Review: ‘Finding Kendrick Johnson,’ starring Kenneth Johnson Sr., Jackie Johnson, Kenyatta Johnson, Lydia Tooley Whitlock, Malik Austin, Mitch Credle and William Anderson

August 30, 2021

by Carla Hay

Kendrick Johnson in “Finding Kendrick Johnson” (Photo courtesy of Kendrick Johnson Family/Gravitas Ventures)

Finding Kendrick Johnson”

Directed by Jason Pollock

Culture Representation: Taking place primarily in Valdosta, Georgia, the true crime documentary “Finding Kendrick Johnson” features a predominantly African American group of people representing the working-class and middle-class who are connected in some way the case of Kendrick Johnson, a 17-year-old student from Valdosta who died a suspicious death in his high school gym in 2013.

Culture Clash: Several people in the documentary say that Johnson was murdered due to racism and jealousy, and the crime was covered up because the main person of interest is the son of a white man who was an FBI agent at the time of Johnson’s death.

Culture Audience: “Finding Kendrick Johnson” will appeal primarily to people who are interested in documentaries investigating mysteries that involve civil rights issues and racial injustice.

Kenneth Johnson Sr. and Jackie Johnson in “Finding Kendrick Johnson” (Photo courtesy of Gravitas Ventures)

In the never-ending flow of true crime documentaries that are being made and released, “Finding Kendrick Johnson” has an emotional resonance that might stay with viewers longer than most movies about unsolved mysteries. This film is clear from the beginning about its agenda of taking the side of the victim’s family. The purpose of the movie, according to an announcement early on in the film, is to bring more awareness and present new facts in the baffling death case of Kendrick Johnson, so that people can make up their own minds.

He was a lively and beloved 17-year-old who was a student at Lowndes High School in Valdosta, Georgia. In 2013, his bloodied body was found stuffed in a gym mat in a school gym, and he is believed to have died the day before while classes were in session. His death was initially ruled as an accident, but his family has been fighting to have the death ruling changed to homicide and for justice to be served. And they think they know who committed the alleged crime.

This documentary (which is narrated by actress Jenifer Lewis, one of the movie’s executive producers) does a very good job of putting the case in the context of America’s very shameful history of racism, since many people believe that Johnson’s death and how authorities mishandled the investigation have a lot to do with racism against African Americans. Sensitive viewers should be warned: The documentary has several nauseating photos of murdered people (including Emmett Till) after they were lynched or beaten to death. There are also very graphic photos of Johnson’s dead body, including his bloodied and swollen face.

Directed by Jason Pollock, “Finding Kendrick Johnson” also uncovers video surveillance footage that seems to damage the credibility of former Lowndes High School student Brian Bell, who has been named repeatedly as someone who might know more about Johnson’s death than he’s willing to admit. Bell, who has not been named as a suspect, has maintained that he was in a classroom at the time of the death and that he never saw Johnson that day. However, surveillance video footage that was uncovered by filmmaker Pollock and his team—and revealed to the public for the first time in this documentary—shows Bell walking less than two feet behind Johnson in a school hallway on the day that Johnson died.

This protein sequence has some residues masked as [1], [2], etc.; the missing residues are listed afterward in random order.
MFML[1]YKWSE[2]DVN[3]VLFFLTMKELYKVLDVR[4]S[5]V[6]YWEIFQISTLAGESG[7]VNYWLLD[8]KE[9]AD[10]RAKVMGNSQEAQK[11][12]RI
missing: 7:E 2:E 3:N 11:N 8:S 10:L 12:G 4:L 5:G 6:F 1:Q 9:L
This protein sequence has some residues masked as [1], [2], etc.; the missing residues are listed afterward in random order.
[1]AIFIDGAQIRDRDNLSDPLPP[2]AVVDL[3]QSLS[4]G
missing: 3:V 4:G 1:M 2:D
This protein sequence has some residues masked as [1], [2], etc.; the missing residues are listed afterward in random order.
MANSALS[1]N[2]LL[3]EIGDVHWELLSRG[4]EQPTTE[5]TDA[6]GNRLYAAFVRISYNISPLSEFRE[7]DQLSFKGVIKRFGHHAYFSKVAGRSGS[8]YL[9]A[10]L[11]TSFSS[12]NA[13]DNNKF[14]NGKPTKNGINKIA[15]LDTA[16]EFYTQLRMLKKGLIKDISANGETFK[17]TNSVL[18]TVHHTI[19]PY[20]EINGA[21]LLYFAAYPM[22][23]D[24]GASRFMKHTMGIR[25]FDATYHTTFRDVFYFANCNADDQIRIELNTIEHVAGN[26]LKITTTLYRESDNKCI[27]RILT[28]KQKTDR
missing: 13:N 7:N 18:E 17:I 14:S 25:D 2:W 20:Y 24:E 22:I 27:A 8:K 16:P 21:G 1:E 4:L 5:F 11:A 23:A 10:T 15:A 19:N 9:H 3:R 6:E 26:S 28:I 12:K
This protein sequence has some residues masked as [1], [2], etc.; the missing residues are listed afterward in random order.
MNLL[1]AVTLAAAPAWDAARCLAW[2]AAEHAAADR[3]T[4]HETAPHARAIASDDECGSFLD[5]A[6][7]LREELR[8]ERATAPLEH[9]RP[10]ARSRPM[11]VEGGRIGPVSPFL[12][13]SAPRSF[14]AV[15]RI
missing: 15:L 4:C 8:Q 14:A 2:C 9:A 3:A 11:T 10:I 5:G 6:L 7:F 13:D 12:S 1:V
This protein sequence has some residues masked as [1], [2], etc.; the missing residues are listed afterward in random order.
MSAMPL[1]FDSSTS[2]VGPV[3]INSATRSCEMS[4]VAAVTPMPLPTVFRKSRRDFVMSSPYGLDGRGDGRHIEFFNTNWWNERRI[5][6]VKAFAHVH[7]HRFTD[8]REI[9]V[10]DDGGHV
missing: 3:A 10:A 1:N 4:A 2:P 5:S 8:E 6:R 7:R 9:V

What exactly happened in that gym on January 10, 2013? Everyone agrees that’s when and where Johnson died. What people don’t agree on is how he died. Was it an accident or was it murder? And if it was murder, who committed the crime? Because this case has gotten a lot of media coverage, most of “Finding Kendrick Johnson” might not be surprising to people who already know a lot of the facts related to the case.

However, the filmmakers seem determined to do more than rehash previous news reports and joined in the family’s quest to uncover more evidence to re-open the case. (The outcome of all this hard work is revealed in the movie’s epilogue.) Several family members are interviewed, such as Kenneth Johnson Sr. (Kendrick’s father), Jackie Johnson (Kendrick’s mother), Kenyatta Johnson (Kendrick’s older sister), Lydia Tooley Whitlock (Kendrick’s aunt) and Barbara English (Kendrick’s grandmother).

They all describe Kendrick as loving, playful, and the type of person who was the most likely in the family to cheer someone up when they were feeling down. He was a well-liked student who played on the school’s basketball team. Kendrick’s two other siblings—Kenneth Johnson Jr. and Kenya Johnson —are not interviewed for the documentary. Kenneth Sr. (a truck driver) and Jackie have lived in Valdosta their entire lives, as have their children.

Kendrick’s parents both say that when Kendrick didn’t come home on the night of January 10, 2013, they instinctively knew by midnight that he was dead. His body was found by a female student in the school gym on January 11, 2013, at about 10:30 a.m. Many people immediately suspected foul play because his body was upside down in a rolled-up gym mat that was about 6 feet tall. Blood was near his head, and his face had significant bruising, as if he had been in a recent fight. There were also recent cuts on his hands that looked like fight injuries.